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urg day out
A trip to Ness Gardens, September 9th, 2001
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The Laburnum Arch

After another fuel stop at the Tea Rooms and an extended browse around the surprisingly well-stocked plant centre, the flatter, north-eastern edge of the gardens could be explored......

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Obviously, September is not the month to see the Laburnum Arch at its best, but even so, it's an impressive sight and well worth exploring, if only to discover the enchanting Cupheas dotted all around, including one variety in a pink and yellow dolly mixture colour scheme, and others in reds, scarlets and deep purples.

pergola

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The Ledsham Herb Garden

The herb garden The Herb Garden is actually built on what were the Ness Lawn Tennis Courts until their closure in the 1960s and sits on the edge of the Sorbus Lawn, wherein grows the original Sorbus 'Pink-Ness'.

The herb garden is edged with Lavender and Artemesia, and is much used as a Teaching Area, to explain the relationships between the families of plants, such as the Umbellifers like Parsley and Fennel, and the distinctions between monocotyledonous and dicotyledonous plants.

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The Rose Garden

Another out-of-season feature is the Rose Garden, which is a shame, as the garden has been set out to explain the history of this most popular of flowers. Created in 1964 from what had been the Bulley's Kitchen Garden, there are Damask roses, claimed to have been a favourite of the Romans, through to 19th Century stars such as the Noisettes and Bourbon types, and bang-up-to-date modern varieties of Hybrid Tea and Floribundas. rose garden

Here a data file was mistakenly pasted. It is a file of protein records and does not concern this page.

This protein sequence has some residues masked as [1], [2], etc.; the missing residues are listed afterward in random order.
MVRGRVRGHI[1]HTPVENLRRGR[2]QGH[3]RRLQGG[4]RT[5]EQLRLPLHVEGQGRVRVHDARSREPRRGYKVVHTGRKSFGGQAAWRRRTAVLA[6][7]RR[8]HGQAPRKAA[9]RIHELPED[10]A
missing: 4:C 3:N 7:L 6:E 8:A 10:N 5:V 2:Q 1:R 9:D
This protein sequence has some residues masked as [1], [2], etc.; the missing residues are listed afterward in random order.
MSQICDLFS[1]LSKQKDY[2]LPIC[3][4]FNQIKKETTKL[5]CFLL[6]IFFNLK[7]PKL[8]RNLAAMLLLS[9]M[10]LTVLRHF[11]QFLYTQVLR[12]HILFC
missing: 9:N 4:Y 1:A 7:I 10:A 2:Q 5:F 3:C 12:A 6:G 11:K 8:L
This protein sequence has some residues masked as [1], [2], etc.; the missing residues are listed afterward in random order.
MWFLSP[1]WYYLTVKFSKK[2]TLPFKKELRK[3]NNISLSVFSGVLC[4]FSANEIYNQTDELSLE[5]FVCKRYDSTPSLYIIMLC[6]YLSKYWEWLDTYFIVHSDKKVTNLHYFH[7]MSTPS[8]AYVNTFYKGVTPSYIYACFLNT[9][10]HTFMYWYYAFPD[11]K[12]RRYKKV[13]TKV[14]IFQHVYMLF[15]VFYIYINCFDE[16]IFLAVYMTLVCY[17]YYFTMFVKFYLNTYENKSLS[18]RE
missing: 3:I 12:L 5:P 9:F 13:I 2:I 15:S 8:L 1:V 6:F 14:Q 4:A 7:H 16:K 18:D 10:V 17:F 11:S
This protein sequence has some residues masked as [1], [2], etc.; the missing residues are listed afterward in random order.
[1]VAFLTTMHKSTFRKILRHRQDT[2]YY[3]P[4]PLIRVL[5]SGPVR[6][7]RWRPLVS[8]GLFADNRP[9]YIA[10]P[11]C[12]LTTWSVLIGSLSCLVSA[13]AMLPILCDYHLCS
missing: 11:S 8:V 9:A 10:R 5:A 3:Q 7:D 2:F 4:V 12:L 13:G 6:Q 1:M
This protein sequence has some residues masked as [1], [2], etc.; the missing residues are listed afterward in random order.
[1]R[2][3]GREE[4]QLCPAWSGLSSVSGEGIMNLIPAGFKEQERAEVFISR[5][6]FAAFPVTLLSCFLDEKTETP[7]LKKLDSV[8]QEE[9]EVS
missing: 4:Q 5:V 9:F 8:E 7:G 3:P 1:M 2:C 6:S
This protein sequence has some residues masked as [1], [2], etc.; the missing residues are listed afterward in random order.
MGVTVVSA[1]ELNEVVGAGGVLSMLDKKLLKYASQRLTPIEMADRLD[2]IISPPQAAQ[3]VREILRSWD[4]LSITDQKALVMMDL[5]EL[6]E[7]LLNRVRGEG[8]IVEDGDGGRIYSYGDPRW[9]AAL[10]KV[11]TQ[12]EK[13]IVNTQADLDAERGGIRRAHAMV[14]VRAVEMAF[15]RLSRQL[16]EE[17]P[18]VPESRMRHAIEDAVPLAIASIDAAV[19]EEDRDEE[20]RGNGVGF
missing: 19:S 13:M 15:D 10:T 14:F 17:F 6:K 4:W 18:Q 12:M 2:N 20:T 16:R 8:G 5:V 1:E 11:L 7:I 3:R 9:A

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The Pine Woods

The Pine Woods were originally planted on this stretch of thin, sandy, acidic soil in 1900 to provide shelter to the Orchard that grew where the Specimen Lawn now lies. Towering Pines are underplanted with Rhododendrons, Camellias and Azaleas, and the meandering paths are littered with needles and cones.

Every now and again, a the gleaming trunk of a Silver Birch shines through, and their are Camassias, Lillies and other woodland dwellers distributed throughout the undergrowth, for the explorer to find at their leisure. This is obviously a garden that needs to be seen at various times through the year to develop a full and proper understanding of all it has to offer the avid plantsperson.

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The Specimen Lawn

Specimen Lawn There's something about a Lawn, and this has to be one of the most impressive; it seems to stretch away to the horizon in one long strip of pure verdancy. It is the epitome of a good lawn - not cut too shoprt, but densely-leaved, springy inderfoot without being damp and so, very, very green. Obviously, the free-draining soils help, as does its position on the high-side of the site, but just imagine the mowing!

Rhododendron border Specimen Lawn
Of course, you need something in the background to contrast the smooth, inviting emptiness of a lawn to its best, and what better than a Rhododendron border? Ness boasts some of the most impressive specimens in the country, brought back to the gardens by such noted plant collectors as George Forrest and Frank Kingdon Ward, whose plant-hunting expeditions to the Far East were funded by Ness' founder, Arthur Bulley.

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And finally.......

Before you knew it, Tempus had well and truly fugitted and it was chucking out time! The Parky was doing his rounds, making sure all was safe and sound and that the stragglers were rounded up and escorted out before he padlocked the big gates, and we still hadn't seen the Terraces. Or the Upper Heath, the Azalea Woodland, The Flint View, the Willow Collection, The Glass Houses, The Hollies, the Species-rich Meadow....

Aaah well! We'll just have to do it all again another day! :~)

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